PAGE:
While the deal to free Shalit was orchestrated by high-level Israeli politicians, negotiators like Meidan, and world leaders, there was also an impressive social media campaign spanning the past few years to spread word of Shalit’s captivity through the micro-blogging site Twitter. The hashtag #FreeGilad has long been used on Twitter following any statement or link relating to the cause of freeing Gilad Shalit. As Adam Dickter blogged about yesterday, Gilad Shalit was trending on Twitter moments after news about the deal began to spread.

Dickter wrote at NewsFactorNews: “News of Shalit’s release and the controversial agreement spread quickly around the world, creating a stream of tweets. The hashtag #GiladShalit moved along computer screens almost as quickly today as #SteveJobs did last week, following the death of the Apple co-founder and former CEO. A few days before that, #iPhone5 topped Twitter, when Apple released a new phone that turned out to be the iPhone 4S, not an iPhone 5, as expected.”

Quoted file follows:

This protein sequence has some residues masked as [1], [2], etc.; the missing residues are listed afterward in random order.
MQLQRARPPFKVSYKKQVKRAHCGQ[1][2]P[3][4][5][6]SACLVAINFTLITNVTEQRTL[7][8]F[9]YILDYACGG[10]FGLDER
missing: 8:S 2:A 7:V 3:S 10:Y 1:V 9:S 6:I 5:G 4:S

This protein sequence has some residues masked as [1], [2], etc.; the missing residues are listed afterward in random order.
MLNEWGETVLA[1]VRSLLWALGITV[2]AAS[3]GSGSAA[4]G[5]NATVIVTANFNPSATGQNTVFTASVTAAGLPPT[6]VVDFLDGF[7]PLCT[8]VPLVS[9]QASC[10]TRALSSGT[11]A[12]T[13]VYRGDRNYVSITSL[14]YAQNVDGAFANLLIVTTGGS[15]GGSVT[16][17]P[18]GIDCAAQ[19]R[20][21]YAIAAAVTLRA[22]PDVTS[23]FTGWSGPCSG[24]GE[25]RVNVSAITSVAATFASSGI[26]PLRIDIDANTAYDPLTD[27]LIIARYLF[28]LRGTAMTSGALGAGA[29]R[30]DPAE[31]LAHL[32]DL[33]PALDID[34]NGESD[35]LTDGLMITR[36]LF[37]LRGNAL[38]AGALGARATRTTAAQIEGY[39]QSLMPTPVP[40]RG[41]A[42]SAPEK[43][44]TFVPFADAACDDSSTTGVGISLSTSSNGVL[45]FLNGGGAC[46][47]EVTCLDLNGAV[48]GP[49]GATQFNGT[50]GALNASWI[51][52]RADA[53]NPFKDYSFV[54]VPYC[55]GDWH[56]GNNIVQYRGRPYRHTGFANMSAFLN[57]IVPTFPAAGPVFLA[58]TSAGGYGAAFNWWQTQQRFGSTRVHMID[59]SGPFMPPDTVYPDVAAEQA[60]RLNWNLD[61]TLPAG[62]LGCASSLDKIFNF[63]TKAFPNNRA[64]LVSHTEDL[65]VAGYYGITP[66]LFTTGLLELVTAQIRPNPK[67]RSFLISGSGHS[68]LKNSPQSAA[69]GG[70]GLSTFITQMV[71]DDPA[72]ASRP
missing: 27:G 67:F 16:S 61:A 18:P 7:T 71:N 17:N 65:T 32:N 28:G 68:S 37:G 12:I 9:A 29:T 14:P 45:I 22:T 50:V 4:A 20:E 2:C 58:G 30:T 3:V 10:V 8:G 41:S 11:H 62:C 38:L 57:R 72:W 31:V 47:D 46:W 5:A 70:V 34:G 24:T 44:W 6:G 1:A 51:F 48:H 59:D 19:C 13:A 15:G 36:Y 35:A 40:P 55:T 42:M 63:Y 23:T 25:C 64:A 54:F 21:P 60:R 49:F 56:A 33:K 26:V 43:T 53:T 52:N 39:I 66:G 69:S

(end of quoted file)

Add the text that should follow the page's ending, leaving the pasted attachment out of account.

In the NewsFactorNews post, Dickter quoted me about the early use of Twitter to promote the Free Gilad Movement:

Rabbi Jason Miller, who writes extensively about the intersection of Jewish themes and technology, said he learned about the deal Tuesday from a New York Times Breaking News alert, and quickly Tweeted it to his 2,357 followers. It was, in a way, coming full circle, as social media have been used extensively to raise awareness of Shalit’s plight. “The hashtag #FreeGilad is one that I have been using for at least three years now,” said Miller. “In fact, it was one of the first hashtags I ever used on Twitter. I’ve also been asked by leaders of the ‘Free Gilad’ movement if I would tweet certain statements at certain times of the year, on the anniversary of his captivity.” “It’s not just news for Israelis or Jewish people, but an international story.”

Dickter also noted that Facebook also offered an opportunity for people around the world to share their thoughts. The Free Gilad Shalit group, which has 107,112 members.